© 2024 Western New York Public Broadcasting Association

140 Lower Terrace
Buffalo, NY 14202

Mailing Address:
Horizons Plaza P.O. Box 1263
Buffalo, NY 14240-1263

Buffalo Toronto Public Media | Phone 716-845-7000
WBFO Newsroom | Phone: 716-845-7040
Your NPR Station
Play Live Radio
Next Up:
0:00 0:00
Available On Air Stations

UB is Shaking Down the House

By Joyce Kryszak

Amherst, NY – The walls will soon come tumbling down at UB. Researchers at the university's earthquake simulation laboratory are building a full scale two-story townhouse - so they can watch it shake apart.

When finished, this three bedroom, 1,800 square foot home will be complete with bay windows, a stuccoed exterior and fully furnished.

Then it will be violently shaken apart.

Andre Filiatrault with UB's engineering school is lead researcher on the four-year, $1.4 million research project, funded by the National Science Foundation. Filiatrault said it took the 1994 earthquake in Los Angeles for researchers to realize they needed to study wood structuresa during a seismic event.

"Out of the $40 billion that were lost in terms of property loss during that earthquake, about half of that was related to wood structures," said Filiatrault. "And that was a very big eye opener, because for the first time we has a significant seismic event in a highly populated area and wood certainly didn't do that great, certainly from a property loss point of view."]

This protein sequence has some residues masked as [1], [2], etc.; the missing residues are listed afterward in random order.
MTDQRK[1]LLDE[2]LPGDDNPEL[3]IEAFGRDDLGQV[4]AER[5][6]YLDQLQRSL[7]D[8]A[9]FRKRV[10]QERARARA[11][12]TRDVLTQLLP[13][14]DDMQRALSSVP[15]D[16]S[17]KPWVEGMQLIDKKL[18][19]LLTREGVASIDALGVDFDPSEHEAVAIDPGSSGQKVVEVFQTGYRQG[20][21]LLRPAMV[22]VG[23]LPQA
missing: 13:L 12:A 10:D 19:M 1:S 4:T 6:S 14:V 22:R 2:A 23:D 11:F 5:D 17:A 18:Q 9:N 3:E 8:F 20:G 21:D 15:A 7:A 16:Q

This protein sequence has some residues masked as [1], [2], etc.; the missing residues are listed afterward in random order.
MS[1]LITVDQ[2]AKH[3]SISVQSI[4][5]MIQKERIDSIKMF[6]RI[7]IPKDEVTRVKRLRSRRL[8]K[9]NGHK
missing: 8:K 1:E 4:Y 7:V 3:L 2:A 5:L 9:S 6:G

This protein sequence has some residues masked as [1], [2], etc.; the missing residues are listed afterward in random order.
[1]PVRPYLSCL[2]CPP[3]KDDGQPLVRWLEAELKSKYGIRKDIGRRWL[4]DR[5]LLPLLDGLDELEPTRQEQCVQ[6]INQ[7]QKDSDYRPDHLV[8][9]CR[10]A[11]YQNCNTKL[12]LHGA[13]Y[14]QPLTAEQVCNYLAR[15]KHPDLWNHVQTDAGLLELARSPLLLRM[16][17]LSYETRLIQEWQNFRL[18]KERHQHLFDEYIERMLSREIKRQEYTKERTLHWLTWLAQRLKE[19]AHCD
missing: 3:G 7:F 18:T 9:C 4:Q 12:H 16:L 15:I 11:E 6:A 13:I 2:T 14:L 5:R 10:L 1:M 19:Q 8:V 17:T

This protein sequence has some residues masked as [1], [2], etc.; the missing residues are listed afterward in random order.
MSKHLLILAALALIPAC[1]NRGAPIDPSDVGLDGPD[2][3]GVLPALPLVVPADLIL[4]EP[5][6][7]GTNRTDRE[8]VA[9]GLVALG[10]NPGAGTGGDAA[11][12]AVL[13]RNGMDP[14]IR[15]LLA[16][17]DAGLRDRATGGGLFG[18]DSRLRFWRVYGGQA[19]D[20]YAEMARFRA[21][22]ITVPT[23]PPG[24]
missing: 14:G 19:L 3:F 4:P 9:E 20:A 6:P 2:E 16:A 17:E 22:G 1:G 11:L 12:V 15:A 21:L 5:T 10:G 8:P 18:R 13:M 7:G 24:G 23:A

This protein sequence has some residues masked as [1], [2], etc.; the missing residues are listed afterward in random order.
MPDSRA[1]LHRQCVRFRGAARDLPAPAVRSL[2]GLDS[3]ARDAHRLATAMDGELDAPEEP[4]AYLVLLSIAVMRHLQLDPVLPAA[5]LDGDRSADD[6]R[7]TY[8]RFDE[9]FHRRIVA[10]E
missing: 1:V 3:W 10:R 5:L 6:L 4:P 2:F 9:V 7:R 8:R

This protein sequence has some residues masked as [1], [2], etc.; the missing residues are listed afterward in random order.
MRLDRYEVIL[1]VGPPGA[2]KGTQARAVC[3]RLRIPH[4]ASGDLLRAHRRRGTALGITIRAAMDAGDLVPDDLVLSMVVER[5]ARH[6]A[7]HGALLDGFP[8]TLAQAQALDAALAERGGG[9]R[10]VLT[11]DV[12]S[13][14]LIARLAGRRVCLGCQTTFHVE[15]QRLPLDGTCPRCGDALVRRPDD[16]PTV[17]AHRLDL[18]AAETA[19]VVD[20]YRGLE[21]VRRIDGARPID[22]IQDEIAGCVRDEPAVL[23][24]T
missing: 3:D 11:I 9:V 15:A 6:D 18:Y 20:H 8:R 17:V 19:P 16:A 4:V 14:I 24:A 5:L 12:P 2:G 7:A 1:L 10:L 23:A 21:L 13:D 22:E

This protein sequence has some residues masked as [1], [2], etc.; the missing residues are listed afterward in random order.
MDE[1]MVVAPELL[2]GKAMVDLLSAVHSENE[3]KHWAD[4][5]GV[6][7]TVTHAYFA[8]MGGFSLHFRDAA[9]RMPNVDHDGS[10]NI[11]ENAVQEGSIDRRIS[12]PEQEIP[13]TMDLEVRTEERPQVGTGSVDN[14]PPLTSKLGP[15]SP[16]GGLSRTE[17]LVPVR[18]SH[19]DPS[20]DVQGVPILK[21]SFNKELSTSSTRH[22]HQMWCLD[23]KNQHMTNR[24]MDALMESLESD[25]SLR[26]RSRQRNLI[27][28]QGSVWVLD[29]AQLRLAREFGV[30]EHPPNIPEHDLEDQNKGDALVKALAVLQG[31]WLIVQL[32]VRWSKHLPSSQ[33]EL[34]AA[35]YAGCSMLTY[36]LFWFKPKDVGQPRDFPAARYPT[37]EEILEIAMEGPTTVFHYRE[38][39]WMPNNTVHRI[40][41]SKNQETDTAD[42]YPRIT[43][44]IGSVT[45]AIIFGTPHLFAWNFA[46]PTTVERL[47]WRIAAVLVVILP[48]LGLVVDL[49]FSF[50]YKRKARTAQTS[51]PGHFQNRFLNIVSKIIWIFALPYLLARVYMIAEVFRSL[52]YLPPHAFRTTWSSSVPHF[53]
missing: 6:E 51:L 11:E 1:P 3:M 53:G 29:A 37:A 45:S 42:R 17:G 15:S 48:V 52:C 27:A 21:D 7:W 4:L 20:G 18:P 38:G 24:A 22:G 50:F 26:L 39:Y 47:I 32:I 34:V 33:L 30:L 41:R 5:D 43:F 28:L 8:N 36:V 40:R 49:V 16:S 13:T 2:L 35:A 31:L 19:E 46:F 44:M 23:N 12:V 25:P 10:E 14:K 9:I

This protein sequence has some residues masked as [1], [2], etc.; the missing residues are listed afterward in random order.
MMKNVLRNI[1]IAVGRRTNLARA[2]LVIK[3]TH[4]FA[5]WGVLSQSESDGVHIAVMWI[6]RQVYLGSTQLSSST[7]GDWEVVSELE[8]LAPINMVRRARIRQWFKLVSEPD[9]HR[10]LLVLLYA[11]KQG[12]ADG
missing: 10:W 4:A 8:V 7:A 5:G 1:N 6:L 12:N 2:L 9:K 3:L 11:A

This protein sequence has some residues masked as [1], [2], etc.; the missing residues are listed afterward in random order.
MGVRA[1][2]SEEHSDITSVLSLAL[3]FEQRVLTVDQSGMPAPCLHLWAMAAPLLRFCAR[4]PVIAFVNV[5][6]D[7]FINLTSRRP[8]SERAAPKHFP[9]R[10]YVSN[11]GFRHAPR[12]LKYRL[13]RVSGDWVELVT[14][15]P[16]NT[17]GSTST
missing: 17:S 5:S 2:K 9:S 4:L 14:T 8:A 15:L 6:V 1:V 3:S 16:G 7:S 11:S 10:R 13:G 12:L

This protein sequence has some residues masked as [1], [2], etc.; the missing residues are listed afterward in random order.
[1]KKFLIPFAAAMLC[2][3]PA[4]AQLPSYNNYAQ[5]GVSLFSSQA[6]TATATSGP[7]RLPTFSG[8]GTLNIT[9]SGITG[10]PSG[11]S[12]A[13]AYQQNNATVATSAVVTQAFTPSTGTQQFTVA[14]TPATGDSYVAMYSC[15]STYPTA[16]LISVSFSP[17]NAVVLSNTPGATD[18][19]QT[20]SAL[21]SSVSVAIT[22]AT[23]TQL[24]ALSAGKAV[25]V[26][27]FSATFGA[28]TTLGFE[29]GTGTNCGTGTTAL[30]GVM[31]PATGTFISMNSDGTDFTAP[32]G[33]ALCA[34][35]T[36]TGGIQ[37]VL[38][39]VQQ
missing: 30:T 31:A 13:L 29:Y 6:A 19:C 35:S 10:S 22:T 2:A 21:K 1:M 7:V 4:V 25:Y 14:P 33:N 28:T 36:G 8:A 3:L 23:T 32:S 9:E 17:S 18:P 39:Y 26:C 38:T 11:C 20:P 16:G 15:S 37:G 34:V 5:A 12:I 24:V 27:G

Wood structures were also to blame for the human toll. All but one of the 25 people who died in the 1994 earthquake died inside collapsed wood buildings.

To find out why, the house is being built inside UB's earthquake laboratory atop two shake tables. Once finished, researchers will watch what happens as it's shaken at incrementally greater so-called shake levels.

One thing they will study is what effect dampers would have in preventing damage. Filiatrault said the paneels arre built into walls, kind of like the shock absorbers used in cars to absorb vibration.

"Well, we can do that same thing in buildings to absorb the lateral motion of the building when it shakes," said Filiatrault. "Now, this technology, a lot of it has been developed here by fellow colleagues at the University of Buffalo, and has been implemented a lot on taller structures, but never on wood structures."

The big test will come this November. That's when researchers will intentionally destroy the house by simulating a massive, 8 plus point seismic event.

It's a quake that happens only once every 2500 years. But researchers say that future wood designed structures should be ready to handle anything.